A feedback loop took hold in the coverage: reporters expected evangelicals to support Huckabee, and there were no prominent red flags in the polling that would have made them question that expectation. Two sets of numbers did come along a month later that caused at least some reporters to put some pressure on this notion of a monolithic horde of conservative Christian voters. One was conducted by Zogby International for the advocacy group Faith in Public Life, along with the Center for American Progress, a liberal think tank. Unlike NEP’s exit polling that failed to ask Democrats whether they were evangelical, FPL conducted exit polls in Tennessee and Missouri, and found that 30 to 40 percent of evangelicals in those primaries voted Democratic. It also found that evangelical voters support—by a margin of more than fifty points—an agenda that includes ending poverty, tackling the aids epidemic, and protecting the environment over one limited to concerns about abortion and gay marriage. This received minor attention from major outlets—CBS and The Washington Post mentioned it on their campaign blogs, for example—but it was largely ignored by the mainstream press.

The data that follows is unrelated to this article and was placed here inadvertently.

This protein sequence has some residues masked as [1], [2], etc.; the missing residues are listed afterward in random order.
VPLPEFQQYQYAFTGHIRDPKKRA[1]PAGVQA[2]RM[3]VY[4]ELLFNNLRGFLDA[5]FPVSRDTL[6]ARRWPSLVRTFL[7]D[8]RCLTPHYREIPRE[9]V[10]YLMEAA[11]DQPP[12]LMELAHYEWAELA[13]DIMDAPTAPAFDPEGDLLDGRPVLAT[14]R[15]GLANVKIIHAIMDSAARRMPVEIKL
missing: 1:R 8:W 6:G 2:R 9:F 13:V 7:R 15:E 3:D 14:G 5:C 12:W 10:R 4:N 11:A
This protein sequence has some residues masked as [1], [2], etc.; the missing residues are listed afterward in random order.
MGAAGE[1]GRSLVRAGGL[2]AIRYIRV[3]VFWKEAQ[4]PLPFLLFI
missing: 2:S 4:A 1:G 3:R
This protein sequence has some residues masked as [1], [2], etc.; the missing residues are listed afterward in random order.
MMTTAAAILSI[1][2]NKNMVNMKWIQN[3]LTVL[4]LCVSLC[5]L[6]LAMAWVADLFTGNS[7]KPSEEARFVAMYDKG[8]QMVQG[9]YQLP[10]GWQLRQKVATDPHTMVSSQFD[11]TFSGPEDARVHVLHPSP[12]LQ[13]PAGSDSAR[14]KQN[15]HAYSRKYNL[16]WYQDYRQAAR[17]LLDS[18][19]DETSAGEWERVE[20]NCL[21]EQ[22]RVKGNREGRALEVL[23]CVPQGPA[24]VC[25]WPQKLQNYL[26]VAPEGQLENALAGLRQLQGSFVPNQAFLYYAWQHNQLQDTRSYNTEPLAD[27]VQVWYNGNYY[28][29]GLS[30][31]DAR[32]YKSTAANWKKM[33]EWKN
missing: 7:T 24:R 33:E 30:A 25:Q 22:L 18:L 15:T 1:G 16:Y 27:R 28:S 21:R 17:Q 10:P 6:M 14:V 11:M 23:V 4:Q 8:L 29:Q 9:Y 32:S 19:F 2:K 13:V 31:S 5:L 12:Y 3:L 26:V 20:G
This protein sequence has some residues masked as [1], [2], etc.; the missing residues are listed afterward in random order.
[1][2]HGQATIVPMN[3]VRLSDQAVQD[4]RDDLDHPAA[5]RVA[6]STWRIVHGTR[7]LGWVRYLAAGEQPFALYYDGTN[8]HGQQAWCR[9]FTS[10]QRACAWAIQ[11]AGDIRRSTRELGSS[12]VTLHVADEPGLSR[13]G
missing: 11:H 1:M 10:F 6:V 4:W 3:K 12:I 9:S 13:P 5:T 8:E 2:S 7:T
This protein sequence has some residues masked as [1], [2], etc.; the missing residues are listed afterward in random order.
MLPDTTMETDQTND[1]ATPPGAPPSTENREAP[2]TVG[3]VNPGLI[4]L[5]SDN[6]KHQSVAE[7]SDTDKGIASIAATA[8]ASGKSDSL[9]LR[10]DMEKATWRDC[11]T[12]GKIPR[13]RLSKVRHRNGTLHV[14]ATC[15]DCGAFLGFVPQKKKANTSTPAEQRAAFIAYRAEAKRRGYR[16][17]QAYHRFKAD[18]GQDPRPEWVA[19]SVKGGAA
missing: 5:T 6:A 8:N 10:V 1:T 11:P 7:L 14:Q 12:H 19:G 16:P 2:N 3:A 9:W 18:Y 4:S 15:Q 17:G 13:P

A handful of smaller news outlets picked up on a more idiosyncratic but equally intriguing set of data from the Barna Group, a Christian market-research firm. “[M]any born-again voters are trading places this election year,” wrote The San Diego Union-Tribune in a February 16 news article, while the Nashville Tennessean headlined its February 9 religion brief GOP losing support of born-agains. Barna found that 40 percent of the born-again voters it interviewed were inclined to vote for a Democratic presidential candidate, while only 29 percent preferred a Republican. (This evidence of a growing “religious left,” as it was portrayed in press accounts, coincided with the release of the latest book by Jim Wallis, a longtime progressive evangelical activist.) But just five-hundred words into Barna’s study, titled “Born Again Voters No Longer Favor Republican Candidates,” was the subhead, “Evangelicals Remain Strongly Conservative Republican,” which these outlets seemed to have missed—or ignored.